Please submit 25 copies of your revised protocol to the IRB. The IRB will be on Holiday Season schedule for the next two weeks. If approved, you will be able to conduct your study sometime in the spring, if all items are appropriately addressed.

E. Scrooge, MD
Chair, Institutional Review Board

Friday, December 21, 2007

Is it sexual harassment?

Case Study: Gorilla Suit

Kendra was a research associate for The Gorilla Foundation. As part of her duties, Kendra helped care for Koko, the sign-language talking gorilla.

Using sign language, Koko is able to communicate with humans. Over the years, Koko has repeatedly requested that female human visitors display their breasts to her. In fact, certain of Koko's hand movements were interpreted as a "demand" by Koko to see exposed human nipples.

Accordingly, when Koko made the signs about Kendra, Koko's primary caregiver instructed Kendra to expose her breasts to Koko as a way to bond with the great ape.

Although Kendra used to regularly dress in front of the pet parrot that lived in the Foundation's women's locker room, Kendra is uncomfortable with Koko's "demand."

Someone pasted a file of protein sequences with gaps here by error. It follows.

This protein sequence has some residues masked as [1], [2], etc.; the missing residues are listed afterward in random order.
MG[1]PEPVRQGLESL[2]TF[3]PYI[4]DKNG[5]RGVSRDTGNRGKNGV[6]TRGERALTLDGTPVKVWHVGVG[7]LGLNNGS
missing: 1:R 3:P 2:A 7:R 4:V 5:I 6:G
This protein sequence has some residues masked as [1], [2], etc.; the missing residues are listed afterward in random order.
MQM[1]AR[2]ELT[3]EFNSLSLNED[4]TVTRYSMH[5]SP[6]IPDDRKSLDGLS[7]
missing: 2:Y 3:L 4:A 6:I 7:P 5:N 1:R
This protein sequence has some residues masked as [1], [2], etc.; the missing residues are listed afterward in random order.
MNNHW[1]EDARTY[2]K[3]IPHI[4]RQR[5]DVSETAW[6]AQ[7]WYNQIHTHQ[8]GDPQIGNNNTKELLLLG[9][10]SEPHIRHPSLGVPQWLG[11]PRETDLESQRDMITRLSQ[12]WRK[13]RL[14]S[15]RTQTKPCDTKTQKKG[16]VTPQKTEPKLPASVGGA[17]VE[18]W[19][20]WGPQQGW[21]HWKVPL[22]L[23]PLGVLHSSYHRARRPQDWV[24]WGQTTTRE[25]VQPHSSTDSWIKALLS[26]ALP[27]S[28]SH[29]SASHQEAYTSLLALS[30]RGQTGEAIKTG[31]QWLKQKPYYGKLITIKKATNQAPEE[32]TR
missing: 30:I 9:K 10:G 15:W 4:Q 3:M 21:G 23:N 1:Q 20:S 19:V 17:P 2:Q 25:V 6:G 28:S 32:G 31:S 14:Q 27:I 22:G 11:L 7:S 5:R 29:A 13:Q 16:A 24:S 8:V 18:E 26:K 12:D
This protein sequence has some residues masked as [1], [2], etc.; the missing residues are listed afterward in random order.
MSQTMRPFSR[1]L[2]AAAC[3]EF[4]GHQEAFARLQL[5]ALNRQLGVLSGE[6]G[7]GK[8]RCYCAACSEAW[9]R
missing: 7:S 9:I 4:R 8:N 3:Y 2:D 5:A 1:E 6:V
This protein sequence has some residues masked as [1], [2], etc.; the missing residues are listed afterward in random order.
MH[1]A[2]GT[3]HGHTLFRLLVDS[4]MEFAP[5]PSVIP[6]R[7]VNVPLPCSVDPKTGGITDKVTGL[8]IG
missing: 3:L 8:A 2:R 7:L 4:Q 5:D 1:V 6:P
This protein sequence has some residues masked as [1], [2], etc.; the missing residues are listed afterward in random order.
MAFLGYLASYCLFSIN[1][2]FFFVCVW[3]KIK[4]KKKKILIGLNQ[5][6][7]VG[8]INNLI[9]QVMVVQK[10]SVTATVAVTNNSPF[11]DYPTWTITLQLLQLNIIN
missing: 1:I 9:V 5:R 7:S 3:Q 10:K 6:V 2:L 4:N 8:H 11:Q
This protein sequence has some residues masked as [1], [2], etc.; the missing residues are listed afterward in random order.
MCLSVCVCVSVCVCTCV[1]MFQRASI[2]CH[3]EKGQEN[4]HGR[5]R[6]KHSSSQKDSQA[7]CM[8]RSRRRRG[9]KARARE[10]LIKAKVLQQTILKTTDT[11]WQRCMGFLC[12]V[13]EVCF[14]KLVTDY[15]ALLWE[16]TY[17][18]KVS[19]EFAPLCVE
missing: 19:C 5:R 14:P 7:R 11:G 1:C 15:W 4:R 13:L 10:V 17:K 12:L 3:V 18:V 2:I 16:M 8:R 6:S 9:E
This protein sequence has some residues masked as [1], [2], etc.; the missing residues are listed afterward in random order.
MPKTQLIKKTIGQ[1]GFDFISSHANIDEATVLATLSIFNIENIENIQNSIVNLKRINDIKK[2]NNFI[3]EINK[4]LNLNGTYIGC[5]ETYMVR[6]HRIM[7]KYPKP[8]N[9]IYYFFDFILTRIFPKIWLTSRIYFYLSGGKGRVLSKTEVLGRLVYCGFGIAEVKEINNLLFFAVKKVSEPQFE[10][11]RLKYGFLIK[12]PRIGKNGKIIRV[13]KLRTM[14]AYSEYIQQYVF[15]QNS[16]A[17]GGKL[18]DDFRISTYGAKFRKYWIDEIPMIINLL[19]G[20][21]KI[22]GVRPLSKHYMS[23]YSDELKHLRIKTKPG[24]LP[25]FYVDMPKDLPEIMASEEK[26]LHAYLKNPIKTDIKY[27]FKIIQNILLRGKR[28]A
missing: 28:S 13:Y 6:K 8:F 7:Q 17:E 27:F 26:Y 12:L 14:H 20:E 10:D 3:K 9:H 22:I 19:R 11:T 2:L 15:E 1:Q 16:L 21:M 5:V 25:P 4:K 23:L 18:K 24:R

This scenario is based on a 2005 case called Keller v. The Gorilla Foundation. Could Kendra complain that she was sexually harassed?

* No, because Kendra exposed herself to the Foundation's parrot and Koko wanted Kendra do the same thing.

* Probably not, because Koko is not a human.

* Only if she first "signs" to Koko that she will not indulge Koko's request.

* Yes, and the Foundation was required to take effective action to stop the harassment from continuing.
--Actual material from a sexual harassment training course, as reported by

Medical myths

  • People should drink at least eight glasses of water a day
  • We use only 10% of our brains
  • Hair and fingernails continue to grow after death
  • Shaving hair causes it to grow back faster, darker, or coarser
  • Reading in dim light ruins your eyesight
  • Eating turkey makes people especially drowsy
  • Mobile phones create considerable electromagnetic interference in hospitals
--Rachel Vreeman and Aaron Carroll, British Medical Journal, on medical "facts" that have no supporting evidence

Incomplete adaptation